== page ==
One of the mysteries of the English language finally explained.
An unheeded advocate of reform (see Matt. 3:3 etc.).
- ‘He is very far from being a voice in the wilderness.’
- ‘‘We can achieve things with that approach but we need one united voice otherwise we are a voice in the wilderness,’ Mr Daly added.’
- ‘My voice may be a voice in the wilderness, but there is hope with AIR!’
- ‘In the absence of such a move, calls for a united front will remain a voice in the wilderness.’
- ‘If this then marks him as a voice in the wilderness, so be it.’
- ‘‘He represents the old-fashioned romantic image of a voice in the wilderness,’ he says.’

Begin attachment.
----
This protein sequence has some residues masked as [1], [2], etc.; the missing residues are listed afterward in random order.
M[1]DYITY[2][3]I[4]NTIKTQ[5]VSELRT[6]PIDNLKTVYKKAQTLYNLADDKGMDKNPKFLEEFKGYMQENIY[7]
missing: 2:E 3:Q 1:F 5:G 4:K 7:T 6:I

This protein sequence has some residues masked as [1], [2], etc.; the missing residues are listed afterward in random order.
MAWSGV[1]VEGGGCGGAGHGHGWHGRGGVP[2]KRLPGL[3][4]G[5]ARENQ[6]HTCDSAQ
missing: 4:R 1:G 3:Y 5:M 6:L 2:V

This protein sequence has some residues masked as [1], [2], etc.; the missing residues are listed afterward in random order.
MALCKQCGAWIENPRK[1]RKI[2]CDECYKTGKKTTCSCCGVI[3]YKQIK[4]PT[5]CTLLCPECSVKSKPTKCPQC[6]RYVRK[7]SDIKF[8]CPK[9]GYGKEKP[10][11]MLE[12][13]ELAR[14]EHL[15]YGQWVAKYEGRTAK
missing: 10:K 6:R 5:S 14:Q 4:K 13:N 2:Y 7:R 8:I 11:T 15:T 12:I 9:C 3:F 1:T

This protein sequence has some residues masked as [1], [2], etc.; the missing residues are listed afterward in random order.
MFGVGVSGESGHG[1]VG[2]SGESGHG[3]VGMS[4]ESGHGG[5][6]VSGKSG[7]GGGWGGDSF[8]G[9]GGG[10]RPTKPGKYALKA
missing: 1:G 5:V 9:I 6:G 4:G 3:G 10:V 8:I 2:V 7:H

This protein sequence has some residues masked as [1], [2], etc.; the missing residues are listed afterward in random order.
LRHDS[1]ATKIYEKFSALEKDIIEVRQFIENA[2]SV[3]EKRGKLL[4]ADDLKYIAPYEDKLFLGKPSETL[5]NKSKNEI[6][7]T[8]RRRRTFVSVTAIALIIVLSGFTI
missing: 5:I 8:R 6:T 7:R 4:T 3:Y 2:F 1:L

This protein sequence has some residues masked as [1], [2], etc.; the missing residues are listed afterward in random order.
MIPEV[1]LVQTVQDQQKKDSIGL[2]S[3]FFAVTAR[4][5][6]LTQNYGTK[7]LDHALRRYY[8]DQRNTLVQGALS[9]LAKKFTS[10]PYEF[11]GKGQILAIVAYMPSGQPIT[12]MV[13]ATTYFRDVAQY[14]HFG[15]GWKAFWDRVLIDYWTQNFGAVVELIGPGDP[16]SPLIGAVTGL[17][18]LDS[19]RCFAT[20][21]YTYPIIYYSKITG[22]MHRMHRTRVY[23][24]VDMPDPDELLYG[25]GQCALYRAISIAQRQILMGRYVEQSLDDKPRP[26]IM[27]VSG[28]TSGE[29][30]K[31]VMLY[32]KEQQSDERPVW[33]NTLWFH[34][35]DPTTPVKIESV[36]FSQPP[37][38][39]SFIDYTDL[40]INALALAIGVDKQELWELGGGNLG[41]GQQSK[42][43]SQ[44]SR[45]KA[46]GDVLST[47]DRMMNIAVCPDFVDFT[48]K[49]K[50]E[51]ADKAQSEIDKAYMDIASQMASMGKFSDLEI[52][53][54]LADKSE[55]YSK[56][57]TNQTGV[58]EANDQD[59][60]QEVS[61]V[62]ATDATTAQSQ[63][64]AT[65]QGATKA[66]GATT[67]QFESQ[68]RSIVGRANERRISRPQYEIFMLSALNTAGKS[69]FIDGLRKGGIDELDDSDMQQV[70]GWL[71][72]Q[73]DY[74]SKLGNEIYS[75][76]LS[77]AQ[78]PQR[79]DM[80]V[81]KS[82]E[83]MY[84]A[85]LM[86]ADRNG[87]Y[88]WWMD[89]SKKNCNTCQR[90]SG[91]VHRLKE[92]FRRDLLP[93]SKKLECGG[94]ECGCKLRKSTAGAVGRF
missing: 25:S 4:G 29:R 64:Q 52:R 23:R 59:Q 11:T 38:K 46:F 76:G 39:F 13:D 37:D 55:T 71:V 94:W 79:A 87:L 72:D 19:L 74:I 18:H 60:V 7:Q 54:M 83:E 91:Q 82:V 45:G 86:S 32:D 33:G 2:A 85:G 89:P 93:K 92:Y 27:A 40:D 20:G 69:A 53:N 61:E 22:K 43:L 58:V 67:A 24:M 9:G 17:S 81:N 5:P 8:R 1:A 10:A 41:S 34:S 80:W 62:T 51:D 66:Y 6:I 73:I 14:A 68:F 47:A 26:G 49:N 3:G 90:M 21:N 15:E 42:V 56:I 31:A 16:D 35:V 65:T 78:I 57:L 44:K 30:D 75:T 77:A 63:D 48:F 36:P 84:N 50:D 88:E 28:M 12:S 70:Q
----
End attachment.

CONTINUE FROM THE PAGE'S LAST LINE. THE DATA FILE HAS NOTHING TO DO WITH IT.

- ‘He may have at times been a voice in the wilderness, but he was my voice.’
- ‘Wesbury is chief economist at GKST, and has been a voice in the wilderness for the past couple of years, pointing out the undercurrent of strength in the domestic U.S. Economy.’
- ‘For I say to you, I am as a voice in the wilderness, and I preach the name of a movie as yet unreleased; a movie whose coming will shake the world, will change the course of history.’
- ‘Time will tell whether Spurlock's capable of arriving at conclusions rather than telegraphing them in advance, but for now, he's a voice in the wilderness.’
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